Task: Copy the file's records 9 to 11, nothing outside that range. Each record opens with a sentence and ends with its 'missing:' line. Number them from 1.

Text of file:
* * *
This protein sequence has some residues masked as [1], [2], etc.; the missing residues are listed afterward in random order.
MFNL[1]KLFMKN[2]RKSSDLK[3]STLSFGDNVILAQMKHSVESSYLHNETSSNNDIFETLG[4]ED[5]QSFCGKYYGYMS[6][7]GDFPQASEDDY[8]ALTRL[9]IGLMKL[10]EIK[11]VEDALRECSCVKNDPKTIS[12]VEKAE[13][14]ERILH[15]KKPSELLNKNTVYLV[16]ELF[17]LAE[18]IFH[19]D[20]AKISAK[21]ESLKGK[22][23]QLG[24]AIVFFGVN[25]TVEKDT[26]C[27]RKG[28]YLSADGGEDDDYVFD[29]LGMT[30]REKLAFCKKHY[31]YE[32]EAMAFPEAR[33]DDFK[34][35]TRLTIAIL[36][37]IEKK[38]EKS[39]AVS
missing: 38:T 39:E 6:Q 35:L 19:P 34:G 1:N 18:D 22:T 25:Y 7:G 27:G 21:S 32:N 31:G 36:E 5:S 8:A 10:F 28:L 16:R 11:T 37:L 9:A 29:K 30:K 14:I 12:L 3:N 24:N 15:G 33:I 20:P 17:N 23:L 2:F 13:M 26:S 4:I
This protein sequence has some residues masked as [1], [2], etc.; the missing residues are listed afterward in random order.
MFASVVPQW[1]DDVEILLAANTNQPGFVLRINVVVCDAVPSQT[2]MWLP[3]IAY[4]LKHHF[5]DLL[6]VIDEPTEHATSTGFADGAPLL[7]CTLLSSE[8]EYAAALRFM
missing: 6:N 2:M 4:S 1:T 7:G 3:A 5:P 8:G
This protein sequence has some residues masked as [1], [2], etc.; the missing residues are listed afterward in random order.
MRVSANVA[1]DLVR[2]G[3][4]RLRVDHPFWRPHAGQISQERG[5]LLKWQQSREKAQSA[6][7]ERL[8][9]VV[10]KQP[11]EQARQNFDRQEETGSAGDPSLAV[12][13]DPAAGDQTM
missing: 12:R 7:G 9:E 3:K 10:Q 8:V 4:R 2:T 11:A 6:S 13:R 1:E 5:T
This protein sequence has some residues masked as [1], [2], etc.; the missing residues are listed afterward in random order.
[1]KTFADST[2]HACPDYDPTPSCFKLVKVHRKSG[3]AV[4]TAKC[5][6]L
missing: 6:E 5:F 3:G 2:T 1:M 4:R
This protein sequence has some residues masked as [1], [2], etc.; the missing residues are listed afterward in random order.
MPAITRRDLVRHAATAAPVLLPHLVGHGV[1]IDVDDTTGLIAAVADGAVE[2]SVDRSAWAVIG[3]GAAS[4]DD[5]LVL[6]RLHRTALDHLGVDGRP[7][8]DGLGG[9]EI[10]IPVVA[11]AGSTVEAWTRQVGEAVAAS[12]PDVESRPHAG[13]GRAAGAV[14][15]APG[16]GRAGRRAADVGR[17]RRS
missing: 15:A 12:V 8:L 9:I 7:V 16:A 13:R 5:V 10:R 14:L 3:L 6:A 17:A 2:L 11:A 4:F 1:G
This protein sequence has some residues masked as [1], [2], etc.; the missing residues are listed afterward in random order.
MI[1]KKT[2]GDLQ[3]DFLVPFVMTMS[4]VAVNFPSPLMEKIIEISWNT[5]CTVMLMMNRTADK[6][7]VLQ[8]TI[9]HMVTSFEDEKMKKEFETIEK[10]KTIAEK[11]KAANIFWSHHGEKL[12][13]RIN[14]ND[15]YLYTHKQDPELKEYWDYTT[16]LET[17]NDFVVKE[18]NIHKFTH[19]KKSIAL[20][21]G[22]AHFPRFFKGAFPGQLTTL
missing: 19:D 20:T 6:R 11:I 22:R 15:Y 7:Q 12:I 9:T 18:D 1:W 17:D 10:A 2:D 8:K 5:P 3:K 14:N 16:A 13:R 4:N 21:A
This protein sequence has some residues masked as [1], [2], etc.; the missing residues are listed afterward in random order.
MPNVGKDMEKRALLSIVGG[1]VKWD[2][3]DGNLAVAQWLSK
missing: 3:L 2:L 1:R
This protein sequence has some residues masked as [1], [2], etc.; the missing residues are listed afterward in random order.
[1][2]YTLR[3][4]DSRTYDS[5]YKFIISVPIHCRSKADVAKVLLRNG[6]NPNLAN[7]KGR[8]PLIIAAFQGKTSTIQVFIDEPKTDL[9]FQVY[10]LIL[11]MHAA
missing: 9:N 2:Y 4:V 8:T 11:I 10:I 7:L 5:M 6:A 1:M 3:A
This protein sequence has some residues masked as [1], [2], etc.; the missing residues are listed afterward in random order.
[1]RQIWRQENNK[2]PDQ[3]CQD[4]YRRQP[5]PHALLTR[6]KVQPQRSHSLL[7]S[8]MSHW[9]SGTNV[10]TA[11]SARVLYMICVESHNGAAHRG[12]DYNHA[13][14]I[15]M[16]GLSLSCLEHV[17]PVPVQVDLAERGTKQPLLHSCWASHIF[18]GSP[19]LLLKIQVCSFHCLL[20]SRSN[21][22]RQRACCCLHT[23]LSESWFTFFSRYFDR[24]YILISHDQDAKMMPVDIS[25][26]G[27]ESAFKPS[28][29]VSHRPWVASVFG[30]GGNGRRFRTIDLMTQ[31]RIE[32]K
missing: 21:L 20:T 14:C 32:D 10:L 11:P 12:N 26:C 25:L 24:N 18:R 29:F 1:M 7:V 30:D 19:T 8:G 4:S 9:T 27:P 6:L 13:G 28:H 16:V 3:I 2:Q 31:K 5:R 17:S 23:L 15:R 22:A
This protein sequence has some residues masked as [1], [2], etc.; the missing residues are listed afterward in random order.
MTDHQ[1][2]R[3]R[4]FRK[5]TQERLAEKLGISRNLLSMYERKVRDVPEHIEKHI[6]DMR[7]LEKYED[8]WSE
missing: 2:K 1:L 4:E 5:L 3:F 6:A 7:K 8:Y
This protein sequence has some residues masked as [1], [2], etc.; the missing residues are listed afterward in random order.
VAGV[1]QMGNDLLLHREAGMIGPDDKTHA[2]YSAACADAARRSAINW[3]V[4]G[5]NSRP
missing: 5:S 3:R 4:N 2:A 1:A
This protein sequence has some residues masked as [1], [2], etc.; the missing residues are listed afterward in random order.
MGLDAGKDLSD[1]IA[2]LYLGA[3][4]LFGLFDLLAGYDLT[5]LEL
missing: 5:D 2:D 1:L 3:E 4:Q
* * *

This protein sequence has some residues masked as [1], [2], etc.; the missing residues are listed afterward in random order.
[1]RQIWRQENNK[2]PDQ[3]CQD[4]YRRQP[5]PHALLTR[6]KVQPQRSHSLL[7]S[8]MSHW[9]SGTNV[10]TA[11]SARVLYMICVESHNGAAHRG[12]DYNHA[13][14]I[15]M[16]GLSLSCLEHV[17]PVPVQVDLAERGTKQPLLHSCWASHIF[18]GSP[19]LLLKIQVCSFHCLL[20]SRSN[21][22]RQRACCCLHT[23]LSESWFTFFSRYFDR[24]YILISHDQDAKMMPVDIS[25][26]G[27]ESAFKPS[28][29]VSHRPWVASVFG[30]GGNGRRFRTIDLMTQ[31]RIE[32]K
missing: 21:L 20:T 14:C 32:D 10:L 11:P 12:N 26:C 25:L 24:N 18:R 29:F 1:M 7:V 30:D 19:T 8:G 4:S 9:T 27:P 6:L 13:G 28:H 16:V 3:I 2:Q 31:K 5:R 17:S 23:L 15:R 22:A
This protein sequence has some residues masked as [1], [2], etc.; the missing residues are listed afterward in random order.
MTDHQ[1][2]R[3]R[4]FRK[5]TQERLAEKLGISRNLLSMYERKVRDVPEHIEKHI[6]DMR[7]LEKYED[8]WSE
missing: 2:K 1:L 4:E 5:L 3:F 6:A 7:K 8:Y
This protein sequence has some residues masked as [1], [2], etc.; the missing residues are listed afterward in random order.
VAGV[1]QMGNDLLLHREAGMIGPDDKTHA[2]YSAACADAARRSAINW[3]V[4]G[5]NSRP
missing: 5:S 3:R 4:N 2:A 1:A